Eating East of Eden

12 Jan

I picked up and left the Promised Land when I was 21. Of course, I didn’t fully understand what I’d left behind, because I’d taken it all for granted. The sunshine and the bright light, the wide blue Pacific, and the bounties of the produce section were all just part of my day-to-day existence. Nothing special.

Then I left home, and I learned what cold was. Not just California cold, but cold where you need a wool coat, and proper boots, and a knit hat. Cold that makes your face numb and your joints ache. And the supermarket reflected this change in the weather; nothing looks much sadder than the fruits and vegetables in a British grocery store in January.

But rather than bemoaning what I don’t have, I’ve developed a kind of appreciation for what’s here. Seasons, for one thing. In California, there’s just a time for sun and a time for rain. But here you can really sense the changes between summer and fall, winter and spring. I relished crunching through the leaves in London Fields in October, and I look forward to the first day of real warmth in May, when we can have our friends over for a barbecue on the roof terrace.

Another thing I’ve come to enjoy is the root vegetable. I knew about potatoes and carrots of course, but had never seen or cooked with parsnips, Jerusalem artichokes, or celeriac.

Celeriac (or celery root, as it’s known in the States) is a strange, knobbly beast. Frankly, it looks like an enormous brown lump. But when you cut it open, the flesh is creamy white and smells like the essence of celery, herbal and fresh. You can treat it like any root vegetable and mash it into potatoes or turn into a soup (which is especially good paired with apple).

But where I really like it is in meaty stews, like the sausage stew here. It adds the bulk that any root vegetable does to a braise, but its flavour lightens everything else. It’s a hint of spring in an otherwise wintry meal. This could also make a tasty vegan soup, with the sausages and Worcestershire sauce taken out and mushroom or vegetable stock replacing the meat stock.

If you’ve got your celeriac, but are mystified as to how to break the thing down, the good women over at Food 52 have produced an excellent video demonstrating how to do it.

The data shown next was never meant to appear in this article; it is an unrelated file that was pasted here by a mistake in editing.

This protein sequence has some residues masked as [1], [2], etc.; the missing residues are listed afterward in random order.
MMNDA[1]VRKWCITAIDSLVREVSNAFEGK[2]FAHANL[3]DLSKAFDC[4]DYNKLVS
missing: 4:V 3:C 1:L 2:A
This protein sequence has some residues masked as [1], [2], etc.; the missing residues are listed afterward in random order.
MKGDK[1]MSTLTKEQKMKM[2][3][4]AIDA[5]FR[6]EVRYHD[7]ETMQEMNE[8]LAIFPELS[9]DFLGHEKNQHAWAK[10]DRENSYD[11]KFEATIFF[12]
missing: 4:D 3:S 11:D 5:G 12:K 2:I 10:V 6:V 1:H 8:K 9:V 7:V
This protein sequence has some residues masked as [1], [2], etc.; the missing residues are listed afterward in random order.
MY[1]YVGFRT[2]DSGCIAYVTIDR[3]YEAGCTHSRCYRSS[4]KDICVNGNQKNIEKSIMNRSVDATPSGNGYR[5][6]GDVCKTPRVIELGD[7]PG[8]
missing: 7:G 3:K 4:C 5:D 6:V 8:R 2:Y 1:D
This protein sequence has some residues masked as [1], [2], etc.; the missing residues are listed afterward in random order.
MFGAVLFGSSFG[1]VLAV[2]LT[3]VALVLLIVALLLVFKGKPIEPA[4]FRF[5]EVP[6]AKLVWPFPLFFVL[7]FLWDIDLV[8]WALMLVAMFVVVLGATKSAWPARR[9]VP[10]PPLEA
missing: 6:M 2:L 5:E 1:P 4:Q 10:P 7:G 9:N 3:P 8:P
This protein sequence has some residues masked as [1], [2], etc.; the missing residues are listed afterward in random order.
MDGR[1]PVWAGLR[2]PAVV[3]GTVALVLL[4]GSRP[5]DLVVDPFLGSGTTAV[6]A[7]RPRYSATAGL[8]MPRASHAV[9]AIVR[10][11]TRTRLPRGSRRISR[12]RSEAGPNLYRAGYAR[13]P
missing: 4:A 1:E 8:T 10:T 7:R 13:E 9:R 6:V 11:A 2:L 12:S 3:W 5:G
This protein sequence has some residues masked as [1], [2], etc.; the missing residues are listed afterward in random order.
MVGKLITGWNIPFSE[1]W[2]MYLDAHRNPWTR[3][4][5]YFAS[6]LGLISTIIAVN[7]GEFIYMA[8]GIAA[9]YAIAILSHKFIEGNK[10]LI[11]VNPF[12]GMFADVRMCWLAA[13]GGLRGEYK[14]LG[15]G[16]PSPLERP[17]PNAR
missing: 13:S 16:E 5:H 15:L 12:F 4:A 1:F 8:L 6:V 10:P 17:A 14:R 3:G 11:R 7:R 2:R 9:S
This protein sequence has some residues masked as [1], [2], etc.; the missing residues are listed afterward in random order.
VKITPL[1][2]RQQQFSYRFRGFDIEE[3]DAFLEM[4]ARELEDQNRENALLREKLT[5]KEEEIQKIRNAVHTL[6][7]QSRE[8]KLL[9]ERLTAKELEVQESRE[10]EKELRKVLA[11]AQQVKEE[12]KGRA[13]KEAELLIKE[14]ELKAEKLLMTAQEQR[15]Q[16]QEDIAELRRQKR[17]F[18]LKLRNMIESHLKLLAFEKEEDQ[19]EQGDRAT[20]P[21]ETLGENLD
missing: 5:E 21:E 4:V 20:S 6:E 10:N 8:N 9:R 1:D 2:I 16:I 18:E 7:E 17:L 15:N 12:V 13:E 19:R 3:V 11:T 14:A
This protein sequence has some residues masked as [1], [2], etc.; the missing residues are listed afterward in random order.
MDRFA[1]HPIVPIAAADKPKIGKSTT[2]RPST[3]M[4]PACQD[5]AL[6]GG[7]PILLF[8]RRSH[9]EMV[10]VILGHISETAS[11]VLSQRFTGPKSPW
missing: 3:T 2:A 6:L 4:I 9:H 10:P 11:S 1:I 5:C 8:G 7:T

Sausage Stew with Celeriac and Kale (via Everyday and Sunday: Recipes from Riverford Farm)

Serves 4

500g good sausages (I use beef ones, but feel free to use pork)
2 tablespoons olive oil
2 onions, sliced
½ a celeriac, peeled and chopped into 2cm pieces
3 garlic cloves, minced
1 spring fresh thyme (or a teaspoon of dried)
1 bay leaf
1 tablespoon tomato puree
100ml red wine
600ml beef or chicken stock
dash of Worcestershire sauce
1 heaping tablespoon Dijon mustard
200g kale, stripped from stalks and shredded (Sainsbury’s sells 200g bags of pre-prepped kale)
400g tin white beans, rinsed and drained

Making the Thing

In a large, heavy-based sauté pan over medium-high heat, shallow-fry the sausages in the oil until they are no longer pink on the outside and have some brown crispy parts, around 5-7 minutes. Remove the sausages, leaving behind the oil.

Add the onions to the pan and fry until soft, 7-8 minutes. Add the celeriac, and mix into the onions. Then add the garlic, herbs, and tomato puree and stir well for 2 minutes.

Celeriac mixed with tomato, onion, garlic and herbs

Mix in the red wine, and stir for around 30 seconds, then add the stock, Worcestershire sauce, and mustard.

Bring the contents of a pan back up to a gentle simmer, add the sausages back in, then cover. Simmer for around 20 minutes. Add the kale on top, recover, and allow to wilt on top of everything else for 10 minutes. Stir it through, then add the white beans and cook another 5 minutes.

Et voila!

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One Response to “Eating East of Eden”

  1. Erin January 12, 2012 at 11:20 AM #

    That sounds lovely. Hugh Fearnley-Whittingstall in his ‘River Cottage Everyday’ book does a wonderful collection of seasonal slaws, the winter entry being with celeriac and carrot. It is definitely worth checking out if you are a celeriac fan!

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